There should be “no more subsidies for fossil fuels,” the Secretary General said.  “It doesn’t make any sense that taxpayers’ money is spent destroying the planet.  At the same time, we should shift taxation from income to carbon, from taxpayers to polluters.  I’m not asking governments to increase taxes.  I’m asking governments to reduce the taxes on payrolls or on companies that commit to invest in green energy and put that level of taxation on carbon pollution.”

Governments must also ensure a “just transition” for the people and communities affected by the phase-out of fossil fuels, with workers getting unemployment payments and retraining for jobs in the new green economy.  “When I was in government [as the prime minister of Portugal], we had to close all the coal mines,” he recalled.  “We did everything we could to make sure that those who were working in those mines would have their futures guaranteed.”

The “cycle of oil as the key engine of the world economy is finished,” Guterres said.  By the end of the 21st century, petroleum might still be used “as raw materials for different products… but the role of fossil fuels as [an energy source] will be minimal.”  As for fossil fuel companies’ stated ambitions to continue producing more oil, gas and coal, Guterres said that throughout history various economic sectors have risen and fallen and that the digital sector has now displaced the fossil fuel sector as the center of the global economy.  “I’m totally convinced that a lot of the oil and gas that is today in the soil,” he said, “will remain in the soil.”

The post UN Secretary General Antonio Guterres in a Wide-Ranging Climate Interview Urges US To Join “Net Zero By 2050 Coalition” appeared first on UN Dispatch.

Kategorien: english

How Joe Biden Could Restore US Leadership at the United Nations in His First 100 Days

1. Dezember 2020 - 15:52

The first 100 days of any new presidential administration offers a key inflection point, signaling the policies that the new administration will prioritize and champion. It is during those first 100 days that the new administration gets the most leeway from congress, the media, and the general public to set their agenda.  

Setting that agenda often includes a mix of new executive actions, supporting specific pieces of legislation, and releasing a federal budget request to congress which demonstrates the new administration’s funding priorities.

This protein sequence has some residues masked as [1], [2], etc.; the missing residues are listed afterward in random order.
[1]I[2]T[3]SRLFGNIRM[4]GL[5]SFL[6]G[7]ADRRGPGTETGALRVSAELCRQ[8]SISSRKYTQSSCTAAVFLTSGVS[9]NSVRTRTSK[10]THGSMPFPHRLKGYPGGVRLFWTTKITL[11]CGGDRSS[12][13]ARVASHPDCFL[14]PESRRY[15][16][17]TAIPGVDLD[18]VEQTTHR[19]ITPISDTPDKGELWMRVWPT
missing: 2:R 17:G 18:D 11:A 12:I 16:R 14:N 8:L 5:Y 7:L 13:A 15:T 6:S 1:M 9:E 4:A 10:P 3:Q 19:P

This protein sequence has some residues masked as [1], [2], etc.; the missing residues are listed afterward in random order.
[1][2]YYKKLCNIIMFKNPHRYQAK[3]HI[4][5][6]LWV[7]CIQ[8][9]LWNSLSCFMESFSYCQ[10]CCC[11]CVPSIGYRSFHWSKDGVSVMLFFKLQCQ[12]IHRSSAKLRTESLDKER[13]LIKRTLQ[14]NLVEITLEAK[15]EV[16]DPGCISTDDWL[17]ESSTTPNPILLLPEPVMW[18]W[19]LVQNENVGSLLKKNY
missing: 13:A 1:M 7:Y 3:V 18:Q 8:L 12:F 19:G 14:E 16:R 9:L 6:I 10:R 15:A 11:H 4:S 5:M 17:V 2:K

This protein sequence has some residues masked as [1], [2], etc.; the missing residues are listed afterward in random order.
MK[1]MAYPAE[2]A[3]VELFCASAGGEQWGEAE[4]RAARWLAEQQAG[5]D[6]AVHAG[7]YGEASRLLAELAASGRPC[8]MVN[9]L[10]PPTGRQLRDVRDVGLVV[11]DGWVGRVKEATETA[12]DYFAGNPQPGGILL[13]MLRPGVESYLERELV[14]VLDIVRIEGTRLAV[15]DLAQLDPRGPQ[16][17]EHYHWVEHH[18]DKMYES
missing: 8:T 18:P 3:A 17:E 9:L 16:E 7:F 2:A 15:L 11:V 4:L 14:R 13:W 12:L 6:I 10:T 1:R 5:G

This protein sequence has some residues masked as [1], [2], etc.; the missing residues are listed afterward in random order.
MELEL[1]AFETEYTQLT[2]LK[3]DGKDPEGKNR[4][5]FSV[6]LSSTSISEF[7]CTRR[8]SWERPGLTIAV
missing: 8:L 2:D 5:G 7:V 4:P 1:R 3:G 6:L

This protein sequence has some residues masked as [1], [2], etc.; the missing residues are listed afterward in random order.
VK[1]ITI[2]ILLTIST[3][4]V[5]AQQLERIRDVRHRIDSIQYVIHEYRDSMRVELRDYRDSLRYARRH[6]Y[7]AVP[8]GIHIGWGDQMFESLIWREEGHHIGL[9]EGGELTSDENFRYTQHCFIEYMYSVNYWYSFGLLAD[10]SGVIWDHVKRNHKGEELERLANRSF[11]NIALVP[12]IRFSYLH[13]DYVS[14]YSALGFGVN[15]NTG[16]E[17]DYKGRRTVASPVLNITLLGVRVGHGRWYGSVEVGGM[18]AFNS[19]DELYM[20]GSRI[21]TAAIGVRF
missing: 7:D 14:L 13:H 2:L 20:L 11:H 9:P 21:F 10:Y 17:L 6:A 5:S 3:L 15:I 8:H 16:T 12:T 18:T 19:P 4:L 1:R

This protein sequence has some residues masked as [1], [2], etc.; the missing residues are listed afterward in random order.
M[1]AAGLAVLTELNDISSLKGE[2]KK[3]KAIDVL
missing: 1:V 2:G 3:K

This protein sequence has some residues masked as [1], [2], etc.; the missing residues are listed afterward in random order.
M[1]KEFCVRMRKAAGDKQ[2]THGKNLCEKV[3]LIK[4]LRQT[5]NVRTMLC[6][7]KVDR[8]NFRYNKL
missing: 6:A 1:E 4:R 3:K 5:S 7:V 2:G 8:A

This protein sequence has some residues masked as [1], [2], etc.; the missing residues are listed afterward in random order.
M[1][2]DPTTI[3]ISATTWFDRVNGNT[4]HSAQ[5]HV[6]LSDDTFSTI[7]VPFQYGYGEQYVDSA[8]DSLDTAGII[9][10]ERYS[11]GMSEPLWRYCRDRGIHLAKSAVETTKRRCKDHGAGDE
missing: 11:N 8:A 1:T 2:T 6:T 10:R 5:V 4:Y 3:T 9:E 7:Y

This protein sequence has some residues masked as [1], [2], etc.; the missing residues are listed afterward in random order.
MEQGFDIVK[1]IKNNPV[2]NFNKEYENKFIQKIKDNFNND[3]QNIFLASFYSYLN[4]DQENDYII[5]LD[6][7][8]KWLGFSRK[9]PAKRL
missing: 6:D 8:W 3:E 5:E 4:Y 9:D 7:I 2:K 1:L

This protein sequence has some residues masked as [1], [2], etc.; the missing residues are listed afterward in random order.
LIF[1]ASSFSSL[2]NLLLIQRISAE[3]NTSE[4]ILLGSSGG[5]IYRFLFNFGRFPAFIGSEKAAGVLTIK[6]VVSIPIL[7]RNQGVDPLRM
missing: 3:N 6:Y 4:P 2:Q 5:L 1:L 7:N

This is the opportunity for the Biden administration when it takes office on January 20. In today’s episode, we take a deep dive into what a Biden-Administration’s first 100-day agenda may look like when it comes to re-setting America’s relationship with the United Nations and other multilateral organizations.

Peter Yeo is the President of the Better World Campaign and Senior Vice President of the United Nations Foundation. He has had a long career in congress, the federal government and advocacy; and he explains the various executive actions and legislative priorities that the Biden administration will likely pursue to signal the United States’ renewed commitment to multilateralism. 

Get the podcast to listen later Apple Podcasts  | Google PodcastsSpotify  |  Stitcher  | Radio Public

Today’s episode is produced in partnership with the Better World Campaign as part of a series  examining the opportunities for strengthening multilateral engagement by the new Biden-Harris administration and the incoming 117th Congress. To learn more and access additional episodes in this series, please visit http://getusback.org/

 

The post How Joe Biden Could Restore US Leadership at the United Nations in His First 100 Days appeared first on UN Dispatch.

Kategorien: english

Inside Yemen’s Hunger Wards

30. November 2020 - 18:38

Yemen is the world’s worst humanitarian crisis and is in imminent danger of descending into the worst famine the world has ever seen.

Years of fighting in a civil war that has been internationalized has ground Yemen’s economy to a halt. The importation of food and fuel has been weaponized by the belligerents, causing increasing levels of acute malnutrition, particularly among children

In early November,  UN Secretary General Antonio Guterres sought to stir international attention and action to avert a looming famine.

“Yemen is now in imminent danger of the worst famine the world has seen for decades. In the absence of immediate action, millions of lives may be lost.

This arises from the combination of a drastic reduction in funding for the UN-coordinated relief operation this year compared to 2018 and 2019, a failure to sustain external support for Yemen’s economy, especially in stabilizing the value of the Yemeni Rial, and the impact of the ongoing conflict and impediments imposed by powerful Yemeni and other parties on the life-saving work of humanitarian agencies. Locusts and floods compound these problems.

I urge all those with influence to act urgently on these issues to stave off catastrophe, and I also request that everyone avoids taking any action that could make the already dire situation even worse.

Failing that, we risk a tragedy not just in the immediate loss of life but with consequences that will reverberate indefinitely into the future.”

His warnings have so far, not been heeded.

What a hunger crisis looks like, up close and personal